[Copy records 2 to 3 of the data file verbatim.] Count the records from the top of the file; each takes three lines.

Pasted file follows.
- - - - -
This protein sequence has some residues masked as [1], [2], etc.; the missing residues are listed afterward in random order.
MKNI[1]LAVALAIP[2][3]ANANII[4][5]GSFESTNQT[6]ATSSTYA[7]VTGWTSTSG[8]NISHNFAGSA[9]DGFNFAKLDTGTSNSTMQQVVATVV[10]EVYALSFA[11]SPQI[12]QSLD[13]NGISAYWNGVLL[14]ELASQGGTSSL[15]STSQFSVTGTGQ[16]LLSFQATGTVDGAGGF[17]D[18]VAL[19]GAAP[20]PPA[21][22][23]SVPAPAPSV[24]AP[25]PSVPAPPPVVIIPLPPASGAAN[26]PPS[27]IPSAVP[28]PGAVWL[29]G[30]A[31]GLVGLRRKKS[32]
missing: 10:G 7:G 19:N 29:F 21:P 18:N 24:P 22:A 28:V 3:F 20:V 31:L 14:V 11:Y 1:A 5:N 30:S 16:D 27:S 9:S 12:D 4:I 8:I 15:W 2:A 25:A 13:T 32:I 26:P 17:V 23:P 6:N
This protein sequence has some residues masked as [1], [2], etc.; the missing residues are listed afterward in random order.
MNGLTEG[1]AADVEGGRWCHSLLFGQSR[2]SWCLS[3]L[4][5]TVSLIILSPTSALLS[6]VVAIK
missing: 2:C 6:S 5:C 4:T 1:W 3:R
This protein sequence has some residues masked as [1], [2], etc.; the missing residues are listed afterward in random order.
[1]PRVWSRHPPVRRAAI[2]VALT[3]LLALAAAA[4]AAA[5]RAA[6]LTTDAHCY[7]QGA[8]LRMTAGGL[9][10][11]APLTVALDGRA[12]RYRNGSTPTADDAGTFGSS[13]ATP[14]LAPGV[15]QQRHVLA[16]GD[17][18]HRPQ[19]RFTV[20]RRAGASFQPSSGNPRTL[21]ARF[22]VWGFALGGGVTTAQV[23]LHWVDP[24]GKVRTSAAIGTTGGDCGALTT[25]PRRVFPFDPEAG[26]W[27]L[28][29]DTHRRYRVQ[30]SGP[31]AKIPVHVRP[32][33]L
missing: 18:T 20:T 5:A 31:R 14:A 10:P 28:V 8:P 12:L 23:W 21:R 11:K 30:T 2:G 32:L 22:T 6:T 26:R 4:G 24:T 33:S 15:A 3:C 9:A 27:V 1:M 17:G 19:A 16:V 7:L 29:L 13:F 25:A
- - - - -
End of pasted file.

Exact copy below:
This protein sequence has some residues masked as [1], [2], etc.; the missing residues are listed afterward in random order.
MNGLTEG[1]AADVEGGRWCHSLLFGQSR[2]SWCLS[3]L[4][5]TVSLIILSPTSALLS[6]VVAIK
missing: 2:C 6:S 5:C 4:T 1:W 3:R
This protein sequence has some residues masked as [1], [2], etc.; the missing residues are listed afterward in random order.
[1]PRVWSRHPPVRRAAI[2]VALT[3]LLALAAAA[4]AAA[5]RAA[6]LTTDAHCY[7]QGA[8]LRMTAGGL[9][10][11]APLTVALDGRA[12]RYRNGSTPTADDAGTFGSS[13]ATP[14]LAPGV[15]QQRHVLA[16]GD[17][18]HRPQ[19]RFTV[20]RRAGASFQPSSGNPRTL[21]ARF[22]VWGFALGGGVTTAQV[23]LHWVDP[24]GKVRTSAAIGTTGGDCGALTT[25]PRRVFPFDPEAG[26]W[27]L[28][29]DTHRRYRVQ[30]SGP[31]AKIPVHVRP[32][33]L
missing: 18:T 20:T 5:A 31:R 14:A 10:P 28:V 8:P 12:L 23:W 21:R 11:K 30:T 2:G 32:L 22:T 6:T 26:R 4:G 24:T 33:S 15:A 3:C 9:A 27:V 1:M 17:G 19:A 16:V 7:L 29:L 13:F 25:A